Home TMU News Ryerson streams Remembrance Day 2021 online ceremony

Ryerson streams Remembrance Day 2021 online ceremony

Many veterans were not recognized until decades after their service ended

by Kate Ng
On Remembrance Day, flags are lowered to half-mast from sunrise to sunset. (David Warner/On The Record)

On Thursday, Ryerson University commemorated Remembrance Day through a virtual event streamed on YouTube.

The event recognized those who served in the Canadian Armed Forces, both in peacetime missions and conflicts abroad.

Speakers at the event called for attendees to remember the sacrifices made, especially among veterans who faced discrimination.

Despite a history of volunteer service by the Indigenous and Black communities, discrimination remained an integral part of their experience.

For Indigenous veterans, racial discrimination by the government continued even after serving.

According to Veterans Affairs Canada, Métis veterans of the Second World War did not receive benefits until 2019.

Joanne Dallaire is an elder (Ke Shay Hayo) and senior adviser for Indigenous Relations and Reconciliation at Ryerson.

She highlights the challenges faced by Indigenous veterans, some of which persist to this day.

“Many returned home to face discrimination, some lost Indian status or had their land exploited,” she said at the Remembrance Day event. “It took until 2003 for the government to provide veterans benefits to First Nations soldiers.”

Similar forms of discrimination can be seen against Black volunteers during the First World War.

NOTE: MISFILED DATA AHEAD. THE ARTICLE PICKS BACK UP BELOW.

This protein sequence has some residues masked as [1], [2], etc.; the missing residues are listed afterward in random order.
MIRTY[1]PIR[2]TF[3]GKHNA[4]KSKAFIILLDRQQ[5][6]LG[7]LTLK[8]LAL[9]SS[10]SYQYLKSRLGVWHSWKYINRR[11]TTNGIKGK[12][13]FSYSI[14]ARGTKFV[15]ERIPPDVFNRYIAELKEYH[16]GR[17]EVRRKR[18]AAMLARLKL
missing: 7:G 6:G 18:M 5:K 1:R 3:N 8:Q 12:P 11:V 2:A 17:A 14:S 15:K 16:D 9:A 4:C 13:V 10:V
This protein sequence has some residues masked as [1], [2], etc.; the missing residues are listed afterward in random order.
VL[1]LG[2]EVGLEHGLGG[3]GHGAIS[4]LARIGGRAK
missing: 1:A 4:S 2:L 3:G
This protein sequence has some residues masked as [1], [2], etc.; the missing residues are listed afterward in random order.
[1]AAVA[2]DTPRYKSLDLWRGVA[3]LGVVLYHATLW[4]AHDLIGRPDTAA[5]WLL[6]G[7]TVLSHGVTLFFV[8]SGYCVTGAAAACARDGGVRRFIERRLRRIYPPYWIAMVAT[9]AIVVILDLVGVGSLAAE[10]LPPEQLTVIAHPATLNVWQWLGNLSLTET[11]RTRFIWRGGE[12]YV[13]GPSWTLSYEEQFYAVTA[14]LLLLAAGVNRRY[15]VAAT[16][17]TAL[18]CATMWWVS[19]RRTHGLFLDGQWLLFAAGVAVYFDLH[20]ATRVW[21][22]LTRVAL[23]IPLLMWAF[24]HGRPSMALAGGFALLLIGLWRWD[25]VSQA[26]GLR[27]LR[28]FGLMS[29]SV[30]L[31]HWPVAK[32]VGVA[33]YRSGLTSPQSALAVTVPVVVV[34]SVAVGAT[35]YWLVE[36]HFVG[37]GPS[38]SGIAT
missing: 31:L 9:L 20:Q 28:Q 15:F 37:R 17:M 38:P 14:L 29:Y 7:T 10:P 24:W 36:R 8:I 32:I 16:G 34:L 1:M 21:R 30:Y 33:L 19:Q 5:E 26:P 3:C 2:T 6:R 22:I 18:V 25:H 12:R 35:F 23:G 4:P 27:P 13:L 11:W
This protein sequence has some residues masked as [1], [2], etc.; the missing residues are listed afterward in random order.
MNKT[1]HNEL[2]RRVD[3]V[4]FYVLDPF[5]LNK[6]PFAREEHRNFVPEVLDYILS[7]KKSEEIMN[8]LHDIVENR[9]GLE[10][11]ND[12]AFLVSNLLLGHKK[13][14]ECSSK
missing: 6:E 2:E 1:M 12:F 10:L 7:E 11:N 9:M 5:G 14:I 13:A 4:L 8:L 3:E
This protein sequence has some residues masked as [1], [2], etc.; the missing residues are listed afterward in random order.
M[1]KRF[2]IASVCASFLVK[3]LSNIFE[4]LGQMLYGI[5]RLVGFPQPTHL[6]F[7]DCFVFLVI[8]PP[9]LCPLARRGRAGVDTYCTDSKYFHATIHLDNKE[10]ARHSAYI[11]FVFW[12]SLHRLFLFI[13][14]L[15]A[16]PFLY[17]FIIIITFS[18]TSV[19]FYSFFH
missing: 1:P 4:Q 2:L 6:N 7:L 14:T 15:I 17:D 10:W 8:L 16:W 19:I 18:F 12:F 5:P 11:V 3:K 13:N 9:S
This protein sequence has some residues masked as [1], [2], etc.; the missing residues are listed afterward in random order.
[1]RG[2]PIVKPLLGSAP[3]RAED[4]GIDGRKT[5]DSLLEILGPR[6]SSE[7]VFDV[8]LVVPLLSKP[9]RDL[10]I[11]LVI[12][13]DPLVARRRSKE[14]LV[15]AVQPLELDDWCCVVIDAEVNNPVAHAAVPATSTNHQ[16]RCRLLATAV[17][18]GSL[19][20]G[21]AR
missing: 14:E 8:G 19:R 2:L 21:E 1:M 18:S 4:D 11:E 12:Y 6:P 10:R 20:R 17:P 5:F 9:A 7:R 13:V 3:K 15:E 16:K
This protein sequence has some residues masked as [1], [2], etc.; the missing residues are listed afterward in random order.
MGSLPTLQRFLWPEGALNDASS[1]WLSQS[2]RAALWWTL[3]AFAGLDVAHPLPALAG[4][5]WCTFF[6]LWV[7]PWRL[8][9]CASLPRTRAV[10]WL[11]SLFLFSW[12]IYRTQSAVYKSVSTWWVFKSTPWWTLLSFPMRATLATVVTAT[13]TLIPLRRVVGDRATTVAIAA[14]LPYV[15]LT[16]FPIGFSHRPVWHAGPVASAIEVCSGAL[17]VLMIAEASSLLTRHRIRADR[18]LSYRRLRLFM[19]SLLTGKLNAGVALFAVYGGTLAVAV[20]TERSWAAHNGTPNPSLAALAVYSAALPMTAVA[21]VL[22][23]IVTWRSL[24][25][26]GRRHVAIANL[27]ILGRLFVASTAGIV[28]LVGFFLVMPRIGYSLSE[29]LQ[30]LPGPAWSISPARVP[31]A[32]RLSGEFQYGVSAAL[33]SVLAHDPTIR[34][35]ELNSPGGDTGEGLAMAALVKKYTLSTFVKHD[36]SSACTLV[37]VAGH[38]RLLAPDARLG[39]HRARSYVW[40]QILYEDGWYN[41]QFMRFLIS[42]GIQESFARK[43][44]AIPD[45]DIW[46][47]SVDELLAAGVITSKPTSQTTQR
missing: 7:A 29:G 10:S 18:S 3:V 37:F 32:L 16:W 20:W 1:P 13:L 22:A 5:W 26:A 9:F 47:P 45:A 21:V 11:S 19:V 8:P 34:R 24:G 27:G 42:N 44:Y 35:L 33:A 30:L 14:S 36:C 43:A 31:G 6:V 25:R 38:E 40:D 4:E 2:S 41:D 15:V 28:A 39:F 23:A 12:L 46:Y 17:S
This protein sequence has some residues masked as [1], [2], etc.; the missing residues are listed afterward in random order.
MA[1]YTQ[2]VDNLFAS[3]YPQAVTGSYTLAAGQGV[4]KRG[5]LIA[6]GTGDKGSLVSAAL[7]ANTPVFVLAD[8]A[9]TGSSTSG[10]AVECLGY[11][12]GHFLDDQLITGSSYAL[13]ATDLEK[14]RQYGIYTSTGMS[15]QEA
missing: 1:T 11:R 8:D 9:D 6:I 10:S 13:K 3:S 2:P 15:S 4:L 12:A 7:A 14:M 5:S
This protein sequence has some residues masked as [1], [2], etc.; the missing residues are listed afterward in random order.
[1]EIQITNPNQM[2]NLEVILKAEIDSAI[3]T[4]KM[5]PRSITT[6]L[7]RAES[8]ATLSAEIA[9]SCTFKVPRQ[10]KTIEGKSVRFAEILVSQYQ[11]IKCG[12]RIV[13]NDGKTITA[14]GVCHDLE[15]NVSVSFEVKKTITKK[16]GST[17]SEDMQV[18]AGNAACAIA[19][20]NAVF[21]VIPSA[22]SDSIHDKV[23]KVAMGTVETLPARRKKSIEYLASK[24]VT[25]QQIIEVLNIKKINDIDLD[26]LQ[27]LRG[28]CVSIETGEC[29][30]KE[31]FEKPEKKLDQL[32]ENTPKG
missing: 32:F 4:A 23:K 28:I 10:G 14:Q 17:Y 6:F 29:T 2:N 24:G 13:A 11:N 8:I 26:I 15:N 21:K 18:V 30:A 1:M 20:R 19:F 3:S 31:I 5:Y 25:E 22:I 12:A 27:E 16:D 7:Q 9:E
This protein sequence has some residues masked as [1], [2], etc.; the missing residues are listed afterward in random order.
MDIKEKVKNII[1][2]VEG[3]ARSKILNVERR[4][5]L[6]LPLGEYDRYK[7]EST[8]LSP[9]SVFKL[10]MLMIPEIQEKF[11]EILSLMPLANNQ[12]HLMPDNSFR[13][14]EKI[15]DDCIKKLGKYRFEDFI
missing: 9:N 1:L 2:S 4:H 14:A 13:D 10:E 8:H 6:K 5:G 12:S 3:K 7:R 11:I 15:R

According to Valour Canada, Black volunteers were largely rejected from service, but those accepted were sent to the segregated No. 2 Construction Battalion.

Owing to the racism and discrimination experienced by these service members a century ago, the Canadian government is planning an apology in 2022.

While the event highlights racialized challenges faced by veterans of colour, it did not touch on the significance of this year’s Remembrance Day, two months after the fall of Afghanistan.

Chris Munro, co-ordinator and adviser of Veterans Transition to Education, says many have asked him an angry, tearful question: “Why did we do what we did?”

Taliban forces took over Afghanistan in 11 days, after two decades of missions to expel the Taliban and develop a nation state which could function after coalition withdrawal.

“The amount of physical and mental injuries are substantial, but what kept them going was the mission to provide freedom,” Munro said.

The end of the war in Afghanistan also created a backlog of veterans benefits applications, delaying funds necessary for education or treating acute conditions.

In an interview with CTV News, Veterans Affairs Minister Lawrence MacAulay said he expects the backlog to improve, but says it will not be eradicated by next year.

While Remembrance Day commemorates the sacrifices made by veterans, the fighting was done with the hope of creating a better world, one where soldiers and militaries were not necessary.

“Let’s remember what the trenches did to our soldiers,” said Munro.

Kate was the crime and security reporter with On the Record for the Fall 2021 semester.

This article may have been created with the use of AI software such as Google Docs, Grammarly, and/or Otter.ai for transcription.

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